Friday, February 18, 2011

Album Review - Weird Romance: Two One-Act Musicals of Speculative Fiction [Masterworks Broadway]

By Sherry Shaffer

Weird Romance, which debuted in 1992 at the WPA Theater, is actually two one-act musicals under a main title. The Girl Who Was Plugged In and Her Pilgrim Soul are both science fiction stories that deal with love, reincarnation, and memory. The Girl Who Was Plugged In is about a homeless woman who is convinced by a company who “manufactures” celebrities to allow her mind to be transferred into a new, perfect body. She learns a new life and falls in love with the son of one of the executives. When she tries to confess that she is not what she seems, her soul is taken from the body and replaced with another. Her Pilgrim Soul focuses on a scientist who is developing full, three-dimensional holograms. One day, the hologram of a baby appears in his lab and begins to rapidly grow into a woman. The scientist becomes obsessed with the holographic woman and discovers himself while researching her.

Alan Menken (best known for Little Shop of Horrors and various Disney hits) and David Spencer wrote the music and lyrics, with Alan Brennert as the book writer. Brennert adapted Her Pilgrim Soul from his own short story; The Girl is taken from another writer’s work. Ellen Greene, Jonathan Hadary, Sal Viviano, Danny Burstein, Jessica Molaskey, Valarie Pettiford, and Eric Riley make up the cast of both halves and are featured on the original cast album.

Reviews of the show were tepid, especially for the first act, The Girl, but has since achieved a bit of a cult following. Listening to the album, I could understand why most of the praise went to the second half, Her Pilgrim Soul. The Girl has some good moments and the songs are pleasant enough. (Critics did not like the staging and felt the characters were restrictive, something that isn’t a consideration if all you’re doing is listening to the album.) Ellen Greene gets some nice mileage out of “Feeling No Pain” and “Stop and See Me”, but it’s almost like Menken saved the really good stuff for Brennert’s story. Or maybe the story itself is just more romantic – The Girl comes off more as a cautionary tale – fitting the style of music better. The mix of explanatory, comic, and romantic songs gives you the gist without having to see the show. I listened to this with little background, but was able to get the full reach of the story just through the music – I looked up a complete synopsis later. Danny Burstein’s comic turn as the lab assistant with “Need to Know” is catchy, light and very funny. Ellen Greene as the hologram and Jonathan Hadary as the scientist darn near brought me to tears during the final duet, “Someone is Waiting.”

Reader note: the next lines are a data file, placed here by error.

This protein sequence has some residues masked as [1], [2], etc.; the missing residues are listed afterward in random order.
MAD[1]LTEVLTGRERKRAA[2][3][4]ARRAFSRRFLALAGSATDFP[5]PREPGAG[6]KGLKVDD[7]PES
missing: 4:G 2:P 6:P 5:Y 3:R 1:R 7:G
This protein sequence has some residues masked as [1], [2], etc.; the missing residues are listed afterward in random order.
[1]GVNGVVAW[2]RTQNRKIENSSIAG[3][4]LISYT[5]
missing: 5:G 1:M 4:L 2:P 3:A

The cast of Weird Romance is made up of strong voices who sing with emotion and bring out the best in the songs. (Ignore the opening number, “Weird Romance” and you’ll feel much better about the whole show. It’s jarring and doesn’t fit in with the rest of the score at all.) I enjoyed this album. It’s not as funny as Little Shop of Horrors or as jubilantly romantic as Beauty and the Beast, but it’s well-written with a few numbers that will pleasantly stay with you and have you humming the refrain.

Weird Romance: Two One-Act Musicals of Speculative Fiction
Release Date: November 30, 2010
Label: Masterworks Broadway

Performers: Danny Burstein (Daniel, Fan, Technician, Reporters), Ellen Greene (P. Burke, Nola), Jonathan Hadary (Isham, Kevin), Marguerite MacIntyre (Delphi, Fan, Susan), Jessica Molaskey (Carol, Fan, Voice Coach, Technician, Voice), Valarie Pettiford (Shannara, Rebecca, Make-up Specialist, Technician), Eric Riley (Zanth, Movement Coach, Technician, George Lester), Sal Viviano (Paul, Johnny Beaumont), William Youmans (Joe, Chuck, John Ruskin)

Conductor, Keyboard I: Kathy Sommer
Associate Conductor, Keyboard II: Garth Roberts
Bass: Steve Mack
Drums, Percussion: Ray Grappone
Synthesizer Programming: Douglas Besterman
Orchestrations by Douglas Besterman
Musical Direction and Vocal Arrangements by Kathy Somme

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